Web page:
posted by jamaro at 12:38 PM on May 28, 2010 [1 favorite]


What's the real reason apes evolved to move through trees using arms rather than legs and a tail

Apes aren't really bipeds. They're not hairy humans with long arms. If anything, we're the weird ones in the animal kingdom.

Just as squirrels use all four limbs to climb trees, apes and monkeys will use their arms to motor about, too. Brachiation is just faster and more efficient.

a tree branch can hold more weight above than it than below it

This is probably just a clumsy way to express that a bent tree branch can act like a spring, which the apes can use to their advantage.
posted by Cool Papa Bell at 12:38 PM on May 28, 2010


Interesting: Brachiation may be a pre-adaptation to bipedalism.
posted by Cool Papa Bell at 12:41 PM on May 28, 2010


If you swing from flexible branches then the branch moves with you and carries you further. If you try to jump from a flexible branch then you just end up pushing the branch away from yourself while you stay in pretty much the same place. Then you fall, and the branch snaps back and hits you in the head.
posted by jon1270 at 12:42 PM on May 28, 2010 [3 favorites]


I think you might be giving the author too much credit, Cool Papa Bell. :)
posted by theDTs at 12:48 PM on May 28, 2010


Brachiation gets the most done for the least expenditure of energy.

This is why every animal & plant does everything, by the way.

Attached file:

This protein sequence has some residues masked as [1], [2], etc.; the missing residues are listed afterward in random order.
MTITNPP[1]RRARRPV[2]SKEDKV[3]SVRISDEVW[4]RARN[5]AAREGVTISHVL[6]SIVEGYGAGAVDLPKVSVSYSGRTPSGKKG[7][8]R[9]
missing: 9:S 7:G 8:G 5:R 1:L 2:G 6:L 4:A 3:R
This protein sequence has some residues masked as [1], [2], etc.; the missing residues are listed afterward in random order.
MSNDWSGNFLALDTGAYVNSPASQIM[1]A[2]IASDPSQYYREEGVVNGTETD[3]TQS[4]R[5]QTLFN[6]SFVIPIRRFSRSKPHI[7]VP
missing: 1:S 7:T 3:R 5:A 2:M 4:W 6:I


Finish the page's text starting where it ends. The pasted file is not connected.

posted by Aquaman at 12:50 PM on May 28, 2010


Cool link about pre-adaptation, btw. Until I actually read it, I was wondering if it was some sort of Lamarckian thing.
posted by theDTs at 12:50 PM on May 28, 2010


Thanks for the responses, guys! Aquaman's answer seemed to sum it up most succinctly. After reading everything and discussing, my brother had the point that brachiating is probably also less jarring on branch--because the momentum is largely redirected, rather than fully absorbed by branch.

This would probably be more important the bigger the animal got. A monkey (or squirrel) has plenty of handy branches it can jump to and from it's so light they would be a more solid base for it. On the other hand, a gibbon-sized jumping animal would break a lot of those same branches. It seems that brachiating allows it to safely use a wider range of branch sizes, while also allowing it to reach more of them.
posted by theDTs at 1:23 PM on May 28, 2010


A jump from above temporarily puts far more force on the branch than a swing from below, and thus is more likely to break the branch. The force curve on the branch for a swing is longer and not as violent. (That's what the zoo meant.)
posted by Chocolate Pickle at 1:50 PM on May 28, 2010 [2 favorites]